Pine wine racks hope chests bookcases with giclee art
Cart 0

Alphonse Mucha

We first encountered Mucha in our college days in the 60's as they were the backdrop for many posters advertising love ins, be ins, acid rock music festivals and the like.  We didn't know it was Mucha that was being copied but we liked it.

Backtrack to  About Christmas 1894, Mucha happened to go into a print shop where there was a sudden and unexpected need for a new advertising poster for a play featuring Sarah Bernhardt, the most famous actress in Paris, at the Théâtre de la Renaissance on the Boulevard Saint-Martin. Mucha volunteered to produce a lithographed poster within two weeks, and on 1 January 1895, the advertisement for the play Gismonda by Victorien Sardou was posted in the city, where it attracted much attention.[4] Bernhardt was so satisfied with the success of this first poster that she began a six-year contract with Mucha.

Mucha produced a flurry of paintings, posters, advertisements, and book illustrations, as well as designs for jewelry, carpets, wallpaper, and theatre sets in what was termed initially The Mucha Style but became known as Art Nouveau (French for "new art"). Mucha's works frequently featured beautiful young women in flowing, vaguely Neoclassical-looking robes, often surrounded by lush flowers which sometimes formed halos behind their heads. In contrast with contemporary poster makers he used pale pastel colors.[5] Mucha's style was given international exposure by the 1900 Universal Exhibition in Paris, of which Mucha said, "I think [the Exposition Universelle] made some contribution toward bringing aesthetic values into arts and crafts."[6] He decorated the Bosnia and Herzegovina Pavilion and collaborated with decorating the Austrian Pavilion. His Art Nouveau style was often imitated. The Art Nouveau style however, was one that Mucha attempted to disassociate himself from throughout his life; he always insisted that rather than maintaining any fashionable stylistic form, his paintings were entirely a product of himself and Czech art.[4] He declared that art existed only to communicate a spiritual message, and nothing more; hence his frustration at the fame he gained by hiscommercial art, when he most wanted to concentrate on more artistic projects.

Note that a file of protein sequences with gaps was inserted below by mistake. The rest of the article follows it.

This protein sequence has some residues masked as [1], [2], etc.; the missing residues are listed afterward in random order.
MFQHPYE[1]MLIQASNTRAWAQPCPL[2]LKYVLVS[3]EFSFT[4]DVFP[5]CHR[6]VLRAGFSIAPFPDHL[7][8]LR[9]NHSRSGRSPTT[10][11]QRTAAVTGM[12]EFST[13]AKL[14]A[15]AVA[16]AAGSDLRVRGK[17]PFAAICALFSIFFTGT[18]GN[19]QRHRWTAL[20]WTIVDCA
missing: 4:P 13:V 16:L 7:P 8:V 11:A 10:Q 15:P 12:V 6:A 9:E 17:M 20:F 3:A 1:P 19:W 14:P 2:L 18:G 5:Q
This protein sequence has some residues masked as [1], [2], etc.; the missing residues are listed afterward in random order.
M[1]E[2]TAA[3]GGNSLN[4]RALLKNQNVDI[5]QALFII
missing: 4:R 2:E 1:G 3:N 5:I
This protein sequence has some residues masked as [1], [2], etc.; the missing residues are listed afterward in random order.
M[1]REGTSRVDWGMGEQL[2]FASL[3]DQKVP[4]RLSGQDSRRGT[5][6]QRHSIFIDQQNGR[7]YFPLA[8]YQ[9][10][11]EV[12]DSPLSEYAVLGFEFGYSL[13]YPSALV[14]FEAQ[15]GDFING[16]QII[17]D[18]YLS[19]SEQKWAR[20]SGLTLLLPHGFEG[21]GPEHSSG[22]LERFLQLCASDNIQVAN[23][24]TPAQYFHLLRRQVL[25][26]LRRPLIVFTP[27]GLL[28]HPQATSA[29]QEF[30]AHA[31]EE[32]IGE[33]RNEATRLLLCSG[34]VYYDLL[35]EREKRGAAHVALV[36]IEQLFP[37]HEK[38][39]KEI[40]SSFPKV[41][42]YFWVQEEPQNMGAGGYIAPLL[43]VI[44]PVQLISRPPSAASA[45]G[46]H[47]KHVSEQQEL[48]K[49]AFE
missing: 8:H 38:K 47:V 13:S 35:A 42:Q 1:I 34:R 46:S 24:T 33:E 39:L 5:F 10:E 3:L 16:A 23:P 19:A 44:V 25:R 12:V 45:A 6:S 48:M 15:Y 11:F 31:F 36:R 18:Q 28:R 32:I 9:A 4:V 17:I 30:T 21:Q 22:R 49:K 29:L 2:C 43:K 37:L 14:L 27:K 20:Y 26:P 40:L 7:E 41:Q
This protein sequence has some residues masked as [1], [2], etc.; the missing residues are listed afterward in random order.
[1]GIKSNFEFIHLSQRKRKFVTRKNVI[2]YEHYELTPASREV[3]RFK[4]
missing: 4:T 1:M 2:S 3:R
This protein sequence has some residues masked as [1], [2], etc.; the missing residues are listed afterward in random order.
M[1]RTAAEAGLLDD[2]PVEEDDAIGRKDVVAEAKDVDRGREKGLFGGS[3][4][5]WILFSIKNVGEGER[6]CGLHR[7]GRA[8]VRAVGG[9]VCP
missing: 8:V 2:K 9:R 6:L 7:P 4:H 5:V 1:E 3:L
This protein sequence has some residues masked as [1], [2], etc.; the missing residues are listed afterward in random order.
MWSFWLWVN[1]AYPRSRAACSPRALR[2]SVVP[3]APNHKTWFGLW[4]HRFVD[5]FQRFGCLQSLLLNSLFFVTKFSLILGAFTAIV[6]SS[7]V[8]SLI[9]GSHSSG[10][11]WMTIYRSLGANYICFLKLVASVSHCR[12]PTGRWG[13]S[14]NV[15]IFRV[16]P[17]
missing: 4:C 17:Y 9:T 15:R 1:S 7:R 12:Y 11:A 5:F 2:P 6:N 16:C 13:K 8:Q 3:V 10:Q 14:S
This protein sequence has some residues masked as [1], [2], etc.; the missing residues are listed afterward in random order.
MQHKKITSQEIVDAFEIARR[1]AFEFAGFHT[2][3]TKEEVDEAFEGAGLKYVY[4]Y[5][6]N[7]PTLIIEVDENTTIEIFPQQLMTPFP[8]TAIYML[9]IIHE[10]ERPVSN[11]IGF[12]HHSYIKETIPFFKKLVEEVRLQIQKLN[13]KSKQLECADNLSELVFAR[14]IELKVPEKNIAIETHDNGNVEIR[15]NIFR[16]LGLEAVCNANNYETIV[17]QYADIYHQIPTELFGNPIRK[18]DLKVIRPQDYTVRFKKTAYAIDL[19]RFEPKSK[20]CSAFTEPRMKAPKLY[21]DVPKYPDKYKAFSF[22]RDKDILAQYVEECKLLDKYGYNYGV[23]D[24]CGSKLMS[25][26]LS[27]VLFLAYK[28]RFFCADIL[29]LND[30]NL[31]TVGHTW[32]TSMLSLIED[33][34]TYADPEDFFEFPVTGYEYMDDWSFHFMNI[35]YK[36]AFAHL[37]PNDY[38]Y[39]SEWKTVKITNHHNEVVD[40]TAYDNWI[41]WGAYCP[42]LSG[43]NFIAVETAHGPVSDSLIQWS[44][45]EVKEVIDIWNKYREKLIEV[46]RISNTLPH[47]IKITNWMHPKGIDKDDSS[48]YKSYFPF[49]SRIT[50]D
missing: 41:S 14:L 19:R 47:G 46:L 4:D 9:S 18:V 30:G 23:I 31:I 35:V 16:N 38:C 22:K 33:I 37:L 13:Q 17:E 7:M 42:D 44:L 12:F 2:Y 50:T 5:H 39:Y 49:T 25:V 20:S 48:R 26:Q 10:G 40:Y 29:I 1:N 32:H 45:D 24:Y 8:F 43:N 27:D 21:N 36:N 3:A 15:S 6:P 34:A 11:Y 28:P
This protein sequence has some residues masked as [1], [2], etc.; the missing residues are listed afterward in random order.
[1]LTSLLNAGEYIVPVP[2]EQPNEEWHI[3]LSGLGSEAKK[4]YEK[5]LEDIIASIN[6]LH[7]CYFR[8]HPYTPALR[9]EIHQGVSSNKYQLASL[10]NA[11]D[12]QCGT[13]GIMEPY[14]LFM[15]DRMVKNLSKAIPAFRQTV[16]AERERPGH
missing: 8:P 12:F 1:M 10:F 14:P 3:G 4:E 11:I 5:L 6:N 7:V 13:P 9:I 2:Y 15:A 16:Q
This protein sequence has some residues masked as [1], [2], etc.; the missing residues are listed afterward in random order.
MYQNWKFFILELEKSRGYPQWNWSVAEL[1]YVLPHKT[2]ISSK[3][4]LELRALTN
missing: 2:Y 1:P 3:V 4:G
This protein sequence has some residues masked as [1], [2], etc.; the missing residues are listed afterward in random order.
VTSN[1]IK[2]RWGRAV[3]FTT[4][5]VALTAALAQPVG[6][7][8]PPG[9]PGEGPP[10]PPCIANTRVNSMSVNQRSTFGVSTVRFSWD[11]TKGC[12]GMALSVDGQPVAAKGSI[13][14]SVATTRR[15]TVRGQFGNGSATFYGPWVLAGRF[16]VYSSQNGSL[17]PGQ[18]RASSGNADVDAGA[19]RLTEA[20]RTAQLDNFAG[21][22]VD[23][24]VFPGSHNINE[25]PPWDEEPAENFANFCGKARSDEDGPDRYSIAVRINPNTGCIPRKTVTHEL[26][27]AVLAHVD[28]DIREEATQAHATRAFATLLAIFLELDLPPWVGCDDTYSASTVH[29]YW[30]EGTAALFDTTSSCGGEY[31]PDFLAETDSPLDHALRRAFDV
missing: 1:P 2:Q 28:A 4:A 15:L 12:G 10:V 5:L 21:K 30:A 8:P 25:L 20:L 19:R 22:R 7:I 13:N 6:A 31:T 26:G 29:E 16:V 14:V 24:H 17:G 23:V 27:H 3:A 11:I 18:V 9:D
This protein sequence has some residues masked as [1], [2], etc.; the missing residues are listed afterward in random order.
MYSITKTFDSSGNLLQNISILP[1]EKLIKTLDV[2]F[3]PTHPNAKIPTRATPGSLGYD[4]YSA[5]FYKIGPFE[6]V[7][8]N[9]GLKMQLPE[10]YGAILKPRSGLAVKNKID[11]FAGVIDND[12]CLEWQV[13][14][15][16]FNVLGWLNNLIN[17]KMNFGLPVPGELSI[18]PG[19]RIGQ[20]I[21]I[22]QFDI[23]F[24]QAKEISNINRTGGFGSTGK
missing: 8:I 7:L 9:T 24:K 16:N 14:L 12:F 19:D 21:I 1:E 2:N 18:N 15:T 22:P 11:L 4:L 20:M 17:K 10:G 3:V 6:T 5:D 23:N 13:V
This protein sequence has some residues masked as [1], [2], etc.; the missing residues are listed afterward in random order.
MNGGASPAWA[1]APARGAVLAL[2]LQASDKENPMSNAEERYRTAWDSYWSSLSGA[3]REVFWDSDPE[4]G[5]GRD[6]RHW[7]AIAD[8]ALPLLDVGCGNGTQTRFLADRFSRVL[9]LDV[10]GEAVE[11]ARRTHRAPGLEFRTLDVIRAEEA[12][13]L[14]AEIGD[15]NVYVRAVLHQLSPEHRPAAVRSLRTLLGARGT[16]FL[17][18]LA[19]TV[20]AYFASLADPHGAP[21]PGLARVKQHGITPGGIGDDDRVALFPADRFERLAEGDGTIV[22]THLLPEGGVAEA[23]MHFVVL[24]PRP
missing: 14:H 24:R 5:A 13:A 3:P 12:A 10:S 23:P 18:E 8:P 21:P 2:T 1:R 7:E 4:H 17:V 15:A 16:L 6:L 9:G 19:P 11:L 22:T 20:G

Mucha saw a resurgence in interest in his art during the late 60's wherein his art was used to advertise love ins, be-ins, acid rock festivals, light show concerts, and other assorted goings on during the hippy phase of the late 60's and early 70's. His art actually has never lost favor and is still sought after for his posters and designs for jewelry, vases, cookware, and housing decor.

subject matter - French poster art circa 1900.